At least two senators on Wednesday cautioned that the house-to-house search for asymptomatic and mild COVID-19 cases violates the Constitution.
Senate Minority Leader Franklin Drilon, during a virtual Kapihan sa Manila Bay, reminded the government that the pandemic does not suspend the bill of rights of the Filipino people.
"There is no question that there is a need to protect the people but we should do it with due reference to the Constitution. The pandemic does not set aside the constitutional restrictions and protections under the bill of rights... which includes the protection against unreasonable search and seizures," he said.
Fears on possible abuse of the said measure is "a manifestation of the distrust of the people," he said.
"Because of what has happened in the past, you cannot blame the people. If they fear that this will be used to oppress," Drilon said.
Senator Risa Hontiveros likened the house-to-house search to "tokhang," the police force's intensified anti-illegal drug campaign blamed for the killing of thousands of drug suspects.
Meanwhile, Interior Secretary Eduardo Año earlier clarified that the search will be led by local health officials and stressed that it is pursuant to Section IV (f) of Republic Act 11332 or the "Mandatory Reporting of Notifiable Diseases and Health Events of Public Health Concern Act."
The same justification has been maintained by the president of the Integrated Bar of the Philippines.
"It is reporting—not detention, not seizure," Drilon said in response to Año invoking the said law. He urged the Department of the Interior and Local Government to review and reconsider the move.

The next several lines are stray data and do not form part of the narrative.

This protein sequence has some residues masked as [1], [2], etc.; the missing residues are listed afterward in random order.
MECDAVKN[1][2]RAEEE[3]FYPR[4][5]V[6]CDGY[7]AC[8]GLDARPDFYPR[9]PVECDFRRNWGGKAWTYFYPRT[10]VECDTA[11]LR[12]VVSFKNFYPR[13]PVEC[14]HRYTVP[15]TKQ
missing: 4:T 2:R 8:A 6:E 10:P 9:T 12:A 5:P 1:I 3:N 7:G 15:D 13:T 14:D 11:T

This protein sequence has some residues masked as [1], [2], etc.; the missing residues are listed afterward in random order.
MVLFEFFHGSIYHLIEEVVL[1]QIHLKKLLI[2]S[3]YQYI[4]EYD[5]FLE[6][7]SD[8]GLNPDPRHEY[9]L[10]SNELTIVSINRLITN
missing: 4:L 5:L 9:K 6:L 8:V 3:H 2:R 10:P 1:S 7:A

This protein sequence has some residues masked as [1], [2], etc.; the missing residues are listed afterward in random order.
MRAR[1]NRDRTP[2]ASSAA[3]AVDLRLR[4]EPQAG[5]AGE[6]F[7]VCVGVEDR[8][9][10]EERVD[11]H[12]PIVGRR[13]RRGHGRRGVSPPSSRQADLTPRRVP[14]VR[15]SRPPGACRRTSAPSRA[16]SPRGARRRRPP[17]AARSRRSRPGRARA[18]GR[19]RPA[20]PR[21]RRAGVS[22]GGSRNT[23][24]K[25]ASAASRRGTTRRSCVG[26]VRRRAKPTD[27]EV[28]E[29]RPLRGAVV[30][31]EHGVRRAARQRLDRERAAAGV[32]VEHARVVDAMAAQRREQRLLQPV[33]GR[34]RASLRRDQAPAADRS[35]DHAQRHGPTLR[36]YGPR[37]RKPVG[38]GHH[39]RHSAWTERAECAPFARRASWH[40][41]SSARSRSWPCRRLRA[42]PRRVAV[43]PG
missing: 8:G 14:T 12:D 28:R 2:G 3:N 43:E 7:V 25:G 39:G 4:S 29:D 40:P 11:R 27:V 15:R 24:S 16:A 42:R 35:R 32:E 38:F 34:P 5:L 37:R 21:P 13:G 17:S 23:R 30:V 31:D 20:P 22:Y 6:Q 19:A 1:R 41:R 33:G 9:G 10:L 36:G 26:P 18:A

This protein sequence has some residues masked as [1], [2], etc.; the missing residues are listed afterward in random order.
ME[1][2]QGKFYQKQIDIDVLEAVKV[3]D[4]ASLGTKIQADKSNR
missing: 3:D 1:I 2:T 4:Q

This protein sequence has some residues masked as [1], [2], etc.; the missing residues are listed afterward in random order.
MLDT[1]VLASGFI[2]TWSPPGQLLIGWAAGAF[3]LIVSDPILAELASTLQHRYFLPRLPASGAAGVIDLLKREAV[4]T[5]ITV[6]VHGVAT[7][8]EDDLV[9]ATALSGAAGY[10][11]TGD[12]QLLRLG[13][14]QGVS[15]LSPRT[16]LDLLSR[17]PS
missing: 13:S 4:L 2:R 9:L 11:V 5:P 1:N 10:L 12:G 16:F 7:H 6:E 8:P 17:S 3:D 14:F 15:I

Personal protective equipment must also be distributed to those who will be conducting the search, according to Drilon, if ever the plan pushes through.
Senator Joel Villanueva also cautioned about the possible implications of the presence of state security forces in the house-to-house search.
"I think this plan is impractical and, as a lot of us would say, may run against the constitutional prohibition on warrantless searches and seizures," he said in a separate virtual interview.
"Article III Section 2 of the Constitution. It's very clear against doon sa basta na lang papasok ka, mag-search ka ng walang warrant, mag-seizure ka," he added.
Maintaining that COVID-19 solutions must be data-driven, pro-health, and pro-poor, Villanueva said it would be better if uniformed personnel would not be part of the house-to-house.
He said their presence could add to the anxiety already being experienced by the public amid the pandemic.
On the other hand, Senate President Vicente Sotto III said he doesn't see any problem with the house-to-house search as long as it is done "within due bounds."
"It appears that they are dead serious in truncating the spread of the virus," he said.
Health Undersecretary Maria Rosario Vergeire said the DILG is authorized to monitor home quarantine patients through its Barangay Health Emergency Response Teams. —KBK, GMA News